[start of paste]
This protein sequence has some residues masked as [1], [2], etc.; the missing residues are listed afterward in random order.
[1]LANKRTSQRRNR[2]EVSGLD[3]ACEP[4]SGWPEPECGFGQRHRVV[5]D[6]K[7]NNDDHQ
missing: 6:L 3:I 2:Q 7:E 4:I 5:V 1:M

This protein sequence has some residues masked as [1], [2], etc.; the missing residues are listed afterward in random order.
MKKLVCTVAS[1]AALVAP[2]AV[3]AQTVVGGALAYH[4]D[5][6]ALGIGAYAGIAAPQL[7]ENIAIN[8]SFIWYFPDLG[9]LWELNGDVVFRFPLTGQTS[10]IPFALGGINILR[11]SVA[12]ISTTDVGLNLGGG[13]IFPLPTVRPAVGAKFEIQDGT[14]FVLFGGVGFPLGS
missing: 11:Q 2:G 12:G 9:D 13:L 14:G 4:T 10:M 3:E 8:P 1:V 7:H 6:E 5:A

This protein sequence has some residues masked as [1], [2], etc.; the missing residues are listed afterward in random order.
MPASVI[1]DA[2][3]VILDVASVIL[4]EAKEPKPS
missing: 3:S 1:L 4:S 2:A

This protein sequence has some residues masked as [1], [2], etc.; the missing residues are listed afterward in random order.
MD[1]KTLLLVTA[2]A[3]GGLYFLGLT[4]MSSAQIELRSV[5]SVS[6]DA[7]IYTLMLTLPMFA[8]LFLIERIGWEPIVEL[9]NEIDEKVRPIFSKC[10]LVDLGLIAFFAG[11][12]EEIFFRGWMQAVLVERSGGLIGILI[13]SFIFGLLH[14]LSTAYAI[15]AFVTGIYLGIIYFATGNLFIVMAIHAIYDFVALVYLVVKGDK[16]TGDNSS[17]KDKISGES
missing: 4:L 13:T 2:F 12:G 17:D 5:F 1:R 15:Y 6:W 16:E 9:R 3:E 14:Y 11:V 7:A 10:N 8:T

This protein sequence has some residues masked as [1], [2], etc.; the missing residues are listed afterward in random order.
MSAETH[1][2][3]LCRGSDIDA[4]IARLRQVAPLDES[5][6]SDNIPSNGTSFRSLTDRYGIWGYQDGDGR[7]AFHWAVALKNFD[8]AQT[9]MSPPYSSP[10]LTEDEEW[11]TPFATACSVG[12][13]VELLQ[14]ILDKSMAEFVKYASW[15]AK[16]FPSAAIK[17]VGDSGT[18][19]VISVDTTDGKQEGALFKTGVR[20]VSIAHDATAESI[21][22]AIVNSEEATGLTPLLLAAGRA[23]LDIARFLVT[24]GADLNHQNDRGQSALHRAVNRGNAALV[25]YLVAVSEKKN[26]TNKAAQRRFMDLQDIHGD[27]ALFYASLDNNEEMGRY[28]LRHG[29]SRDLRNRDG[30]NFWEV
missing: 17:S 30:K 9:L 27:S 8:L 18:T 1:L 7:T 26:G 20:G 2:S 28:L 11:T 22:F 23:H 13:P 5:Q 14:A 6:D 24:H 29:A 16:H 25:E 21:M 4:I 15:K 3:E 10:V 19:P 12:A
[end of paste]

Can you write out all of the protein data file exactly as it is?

This protein sequence has some residues masked as [1], [2], etc.; the missing residues are listed afterward in random order.
[1]LANKRTSQRRNR[2]EVSGLD[3]ACEP[4]SGWPEPECGFGQRHRVV[5]D[6]K[7]NNDDHQ
missing: 6:L 3:I 2:Q 7:E 4:I 5:V 1:M

This protein sequence has some residues masked as [1], [2], etc.; the missing residues are listed afterward in random order.
MKKLVCTVAS[1]AALVAP[2]AV[3]AQTVVGGALAYH[4]D[5][6]ALGIGAYAGIAAPQL[7]ENIAIN[8]SFIWYFPDLG[9]LWELNGDVVFRFPLTGQTS[10]IPFALGGINILR[11]SVA[12]ISTTDVGLNLGGG[13]IFPLPTVRPAVGAKFEIQDGT[14]FVLFGGVGFPLGS
missing: 11:Q 2:G 12:G 9:D 13:L 14:G 4:T 10:M 3:E 8:P 1:V 7:H 6:E 5:A

This protein sequence has some residues masked as [1], [2], etc.; the missing residues are listed afterward in random order.
MPASVI[1]DA[2][3]VILDVASVIL[4]EAKEPKPS
missing: 3:S 1:L 4:S 2:A

This protein sequence has some residues masked as [1], [2], etc.; the missing residues are listed afterward in random order.
MD[1]KTLLLVTA[2]A[3]GGLYFLGLT[4]MSSAQIELRSV[5]SVS[6]DA[7]IYTLMLTLPMFA[8]LFLIERIGWEPIVEL[9]NEIDEKVRPIFSKC[10]LVDLGLIAFFAG[11][12]EEIFFRGWMQAVLVERSGGLIGILI[13]SFIFGLLH[14]LSTAYAI[15]AFVTGIYLGIIYFATGNLFIVMAIHAIYDFVALVYLVVKGDK[16]TGDNSS[17]KDKISGES
missing: 4:L 13:T 2:F 12:G 17:D 5:F 1:R 15:Y 6:W 16:E 9:R 3:E 14:Y 11:V 7:A 10:N 8:T

This protein sequence has some residues masked as [1], [2], etc.; the missing residues are listed afterward in random order.
MSAETH[1][2][3]LCRGSDIDA[4]IARLRQVAPLDES[5][6]SDNIPSNGTSFRSLTDRYGIWGYQDGDGR[7]AFHWAVALKNFD[8]AQT[9]MSPPYSSP[10]LTEDEEW[11]TPFATACSVG[12][13]VELLQ[14]ILDKSMAEFVKYASW[15]AK[16]FPSAAIK[17]VGDSGT[18][19]VISVDTTDGKQEGALFKTGVR[20]VSIAHDATAESI[21][22]AIVNSEEATGLTPLLLAAGRA[23]LDIARFLVT[24]GADLNHQNDRGQSALHRAVNRGNAALV[25]YLVAVSEKKN[26]TNKAAQRRFMDLQDIHGD[27]ALFYASLDNNEEMGRY[28]LRHG[29]SRDLRNRDG[30]NFWEV
missing: 17:S 30:K 9:L 27:S 8:L 18:T 1:L 7:T 26:G 20:G 2:S 28:L 11:T 22:F 23:H 13:P 5:Q 14:A 6:D 24:H 29:A 16:H 25:E 21:M 4:I 15:K 3:E 10:V 19:P 12:A